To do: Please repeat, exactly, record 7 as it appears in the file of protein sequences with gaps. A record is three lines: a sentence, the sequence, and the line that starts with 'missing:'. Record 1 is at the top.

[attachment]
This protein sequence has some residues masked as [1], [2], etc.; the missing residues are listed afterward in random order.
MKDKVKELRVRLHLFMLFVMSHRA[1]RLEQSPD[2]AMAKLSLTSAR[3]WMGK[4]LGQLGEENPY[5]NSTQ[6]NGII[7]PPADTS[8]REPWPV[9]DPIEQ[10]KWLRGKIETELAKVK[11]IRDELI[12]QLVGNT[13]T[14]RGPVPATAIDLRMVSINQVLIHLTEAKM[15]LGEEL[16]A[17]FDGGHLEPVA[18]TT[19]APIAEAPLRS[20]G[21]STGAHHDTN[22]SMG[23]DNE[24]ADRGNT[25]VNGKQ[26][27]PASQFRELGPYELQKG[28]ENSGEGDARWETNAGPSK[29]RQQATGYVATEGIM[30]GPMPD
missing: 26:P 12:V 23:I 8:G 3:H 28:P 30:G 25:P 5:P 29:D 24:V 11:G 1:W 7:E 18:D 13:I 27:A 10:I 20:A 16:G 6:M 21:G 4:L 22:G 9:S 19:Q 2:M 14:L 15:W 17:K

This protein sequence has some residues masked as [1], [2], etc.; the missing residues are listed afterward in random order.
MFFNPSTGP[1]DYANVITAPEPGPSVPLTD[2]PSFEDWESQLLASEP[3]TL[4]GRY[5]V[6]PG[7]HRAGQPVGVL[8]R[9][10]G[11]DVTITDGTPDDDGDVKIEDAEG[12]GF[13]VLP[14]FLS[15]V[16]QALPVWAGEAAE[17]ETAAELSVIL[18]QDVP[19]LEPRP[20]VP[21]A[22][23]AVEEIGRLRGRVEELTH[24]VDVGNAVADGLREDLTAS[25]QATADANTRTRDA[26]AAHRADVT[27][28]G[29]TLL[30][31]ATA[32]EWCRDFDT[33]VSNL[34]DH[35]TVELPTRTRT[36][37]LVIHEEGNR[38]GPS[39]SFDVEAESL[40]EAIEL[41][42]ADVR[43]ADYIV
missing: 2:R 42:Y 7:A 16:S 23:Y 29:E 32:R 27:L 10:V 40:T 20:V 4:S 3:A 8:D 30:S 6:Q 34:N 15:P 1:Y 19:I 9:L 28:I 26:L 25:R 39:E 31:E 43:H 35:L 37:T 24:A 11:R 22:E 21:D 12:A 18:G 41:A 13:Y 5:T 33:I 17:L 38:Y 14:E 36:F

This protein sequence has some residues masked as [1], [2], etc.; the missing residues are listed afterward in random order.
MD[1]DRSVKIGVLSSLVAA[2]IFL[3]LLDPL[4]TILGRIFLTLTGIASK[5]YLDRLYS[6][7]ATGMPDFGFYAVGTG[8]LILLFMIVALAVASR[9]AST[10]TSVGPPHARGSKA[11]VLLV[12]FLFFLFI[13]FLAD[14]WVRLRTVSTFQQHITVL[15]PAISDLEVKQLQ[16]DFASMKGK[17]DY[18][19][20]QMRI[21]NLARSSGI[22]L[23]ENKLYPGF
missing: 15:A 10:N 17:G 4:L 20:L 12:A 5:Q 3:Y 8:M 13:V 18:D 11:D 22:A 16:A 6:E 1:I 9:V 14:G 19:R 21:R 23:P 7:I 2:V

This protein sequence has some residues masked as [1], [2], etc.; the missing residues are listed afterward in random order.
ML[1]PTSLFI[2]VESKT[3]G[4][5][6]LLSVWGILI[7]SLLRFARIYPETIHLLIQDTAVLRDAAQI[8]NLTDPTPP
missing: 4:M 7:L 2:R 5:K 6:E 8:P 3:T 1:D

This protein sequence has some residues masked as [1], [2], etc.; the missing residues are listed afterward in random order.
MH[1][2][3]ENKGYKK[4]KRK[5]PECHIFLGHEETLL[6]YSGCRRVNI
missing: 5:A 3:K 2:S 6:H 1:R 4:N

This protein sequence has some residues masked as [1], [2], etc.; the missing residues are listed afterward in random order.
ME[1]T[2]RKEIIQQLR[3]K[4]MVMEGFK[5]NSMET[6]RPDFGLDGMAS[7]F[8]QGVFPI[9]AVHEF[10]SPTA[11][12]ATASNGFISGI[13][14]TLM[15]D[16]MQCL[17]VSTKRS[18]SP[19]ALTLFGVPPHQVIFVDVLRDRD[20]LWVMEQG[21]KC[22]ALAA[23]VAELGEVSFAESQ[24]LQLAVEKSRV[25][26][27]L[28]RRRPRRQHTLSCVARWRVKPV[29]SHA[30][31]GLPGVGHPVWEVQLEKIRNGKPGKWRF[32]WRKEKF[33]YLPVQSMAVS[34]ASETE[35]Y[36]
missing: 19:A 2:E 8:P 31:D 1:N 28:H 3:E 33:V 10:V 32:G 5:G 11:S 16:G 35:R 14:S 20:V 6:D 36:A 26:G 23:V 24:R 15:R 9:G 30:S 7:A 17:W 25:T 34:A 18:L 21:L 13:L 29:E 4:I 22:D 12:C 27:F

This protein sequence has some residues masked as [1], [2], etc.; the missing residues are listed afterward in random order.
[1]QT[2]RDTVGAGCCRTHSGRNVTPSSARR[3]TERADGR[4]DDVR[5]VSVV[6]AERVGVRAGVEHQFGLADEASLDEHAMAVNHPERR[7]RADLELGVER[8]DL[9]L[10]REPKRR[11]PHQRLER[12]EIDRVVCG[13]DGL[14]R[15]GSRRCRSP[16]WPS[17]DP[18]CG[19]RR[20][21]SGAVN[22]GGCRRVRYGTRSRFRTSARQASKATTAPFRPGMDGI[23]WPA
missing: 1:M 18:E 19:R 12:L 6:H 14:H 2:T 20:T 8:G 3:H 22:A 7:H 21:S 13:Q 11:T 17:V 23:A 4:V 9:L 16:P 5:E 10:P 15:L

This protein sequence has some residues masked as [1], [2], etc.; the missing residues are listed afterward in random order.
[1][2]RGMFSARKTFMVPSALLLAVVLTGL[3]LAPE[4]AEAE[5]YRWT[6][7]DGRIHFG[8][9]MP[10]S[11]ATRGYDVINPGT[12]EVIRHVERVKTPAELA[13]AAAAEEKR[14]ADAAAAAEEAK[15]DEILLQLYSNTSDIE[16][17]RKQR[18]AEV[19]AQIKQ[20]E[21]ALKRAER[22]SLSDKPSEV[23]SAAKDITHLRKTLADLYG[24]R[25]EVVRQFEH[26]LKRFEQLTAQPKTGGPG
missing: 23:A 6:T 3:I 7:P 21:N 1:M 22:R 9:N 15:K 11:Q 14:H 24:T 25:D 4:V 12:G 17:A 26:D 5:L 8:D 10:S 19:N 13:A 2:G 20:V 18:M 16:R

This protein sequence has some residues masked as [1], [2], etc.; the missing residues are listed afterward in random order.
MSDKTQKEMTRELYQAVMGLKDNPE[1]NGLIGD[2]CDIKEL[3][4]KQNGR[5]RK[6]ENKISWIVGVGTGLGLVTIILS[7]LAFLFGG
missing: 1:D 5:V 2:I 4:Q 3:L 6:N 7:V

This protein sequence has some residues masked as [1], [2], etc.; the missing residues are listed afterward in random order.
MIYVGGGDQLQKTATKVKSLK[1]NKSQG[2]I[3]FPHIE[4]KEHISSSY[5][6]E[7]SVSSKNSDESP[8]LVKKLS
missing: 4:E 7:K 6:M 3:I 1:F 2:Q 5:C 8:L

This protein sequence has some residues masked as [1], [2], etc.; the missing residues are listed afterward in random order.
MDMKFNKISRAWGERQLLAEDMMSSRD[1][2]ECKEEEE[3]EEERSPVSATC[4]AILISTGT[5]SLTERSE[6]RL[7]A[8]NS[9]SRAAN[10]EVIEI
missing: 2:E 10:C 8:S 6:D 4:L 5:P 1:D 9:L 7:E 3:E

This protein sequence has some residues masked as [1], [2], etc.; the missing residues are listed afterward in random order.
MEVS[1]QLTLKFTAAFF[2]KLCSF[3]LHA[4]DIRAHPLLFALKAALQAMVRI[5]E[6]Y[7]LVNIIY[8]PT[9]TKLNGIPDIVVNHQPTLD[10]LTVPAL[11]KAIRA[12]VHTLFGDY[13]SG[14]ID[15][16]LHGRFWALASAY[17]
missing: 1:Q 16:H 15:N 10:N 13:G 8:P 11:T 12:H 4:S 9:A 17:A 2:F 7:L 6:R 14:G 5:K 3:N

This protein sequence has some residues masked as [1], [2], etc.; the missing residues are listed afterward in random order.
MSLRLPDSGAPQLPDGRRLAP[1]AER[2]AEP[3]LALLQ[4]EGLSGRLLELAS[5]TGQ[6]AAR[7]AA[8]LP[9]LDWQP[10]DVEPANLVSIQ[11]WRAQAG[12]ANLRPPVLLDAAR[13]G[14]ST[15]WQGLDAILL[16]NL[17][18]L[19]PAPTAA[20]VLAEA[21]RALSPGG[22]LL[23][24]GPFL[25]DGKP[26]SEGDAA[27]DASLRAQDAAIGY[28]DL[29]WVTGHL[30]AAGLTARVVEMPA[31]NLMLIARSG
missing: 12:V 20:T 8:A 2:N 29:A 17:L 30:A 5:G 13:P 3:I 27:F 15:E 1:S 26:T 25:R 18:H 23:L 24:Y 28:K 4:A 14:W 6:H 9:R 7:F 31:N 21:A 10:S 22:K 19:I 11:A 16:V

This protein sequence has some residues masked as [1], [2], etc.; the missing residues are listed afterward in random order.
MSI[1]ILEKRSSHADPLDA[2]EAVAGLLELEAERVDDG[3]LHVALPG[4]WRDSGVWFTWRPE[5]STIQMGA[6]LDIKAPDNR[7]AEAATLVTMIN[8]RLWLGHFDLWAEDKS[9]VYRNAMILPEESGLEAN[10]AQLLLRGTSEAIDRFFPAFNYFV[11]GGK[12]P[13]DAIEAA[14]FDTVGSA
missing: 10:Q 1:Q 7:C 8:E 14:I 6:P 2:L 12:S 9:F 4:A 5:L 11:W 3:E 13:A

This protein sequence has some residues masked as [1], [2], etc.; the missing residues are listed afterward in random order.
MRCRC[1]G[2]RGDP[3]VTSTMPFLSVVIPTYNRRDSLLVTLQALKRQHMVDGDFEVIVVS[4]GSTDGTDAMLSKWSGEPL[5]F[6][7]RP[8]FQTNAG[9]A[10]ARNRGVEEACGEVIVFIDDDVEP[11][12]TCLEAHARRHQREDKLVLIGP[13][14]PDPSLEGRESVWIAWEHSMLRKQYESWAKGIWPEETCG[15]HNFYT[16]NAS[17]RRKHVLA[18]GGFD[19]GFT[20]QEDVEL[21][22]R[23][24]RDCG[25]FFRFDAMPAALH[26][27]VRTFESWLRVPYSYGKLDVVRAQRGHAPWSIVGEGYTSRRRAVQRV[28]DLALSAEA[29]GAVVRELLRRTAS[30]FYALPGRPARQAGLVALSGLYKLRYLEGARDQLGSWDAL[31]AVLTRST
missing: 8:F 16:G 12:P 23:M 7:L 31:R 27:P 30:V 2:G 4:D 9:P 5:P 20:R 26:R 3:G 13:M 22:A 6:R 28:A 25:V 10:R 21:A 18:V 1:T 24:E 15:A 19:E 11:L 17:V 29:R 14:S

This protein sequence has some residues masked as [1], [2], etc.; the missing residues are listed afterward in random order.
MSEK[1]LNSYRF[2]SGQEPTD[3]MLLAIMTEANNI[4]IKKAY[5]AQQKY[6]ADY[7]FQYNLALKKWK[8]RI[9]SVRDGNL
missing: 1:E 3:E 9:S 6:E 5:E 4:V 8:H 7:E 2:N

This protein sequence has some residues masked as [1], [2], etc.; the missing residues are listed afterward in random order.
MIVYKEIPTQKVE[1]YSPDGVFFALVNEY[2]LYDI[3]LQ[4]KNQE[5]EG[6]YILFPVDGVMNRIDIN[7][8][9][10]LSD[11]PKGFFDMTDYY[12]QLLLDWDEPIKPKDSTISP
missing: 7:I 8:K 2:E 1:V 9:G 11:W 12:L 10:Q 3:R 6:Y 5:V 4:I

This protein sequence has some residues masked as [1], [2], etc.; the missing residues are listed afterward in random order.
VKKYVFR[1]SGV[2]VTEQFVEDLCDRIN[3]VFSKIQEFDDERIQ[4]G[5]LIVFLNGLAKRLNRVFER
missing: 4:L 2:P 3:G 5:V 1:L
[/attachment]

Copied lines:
This protein sequence has some residues masked as [1], [2], etc.; the missing residues are listed afterward in random order.
[1]QT[2]RDTVGAGCCRTHSGRNVTPSSARR[3]TERADGR[4]DDVR[5]VSVV[6]AERVGVRAGVEHQFGLADEASLDEHAMAVNHPERR[7]RADLELGVER[8]DL[9]L[10]REPKRR[11]PHQRLER[12]EIDRVVCG[13]DGL[14]R[15]GSRRCRSP[16]WPS[17]DP[18]CG[19]RR[20][21]SGAVN[22]GGCRRVRYGTRSRFRTSARQASKATTAPFRPGMDGI[23]WPA
missing: 1:M 18:E 19:R 12:L 6:H 14:H 2:T 20:T 8:G 3:H 22:A 7:H 21:S 13:Q 11:T 17:V 23:A 4:V 9:L 16:P 5:E 10:P 15:L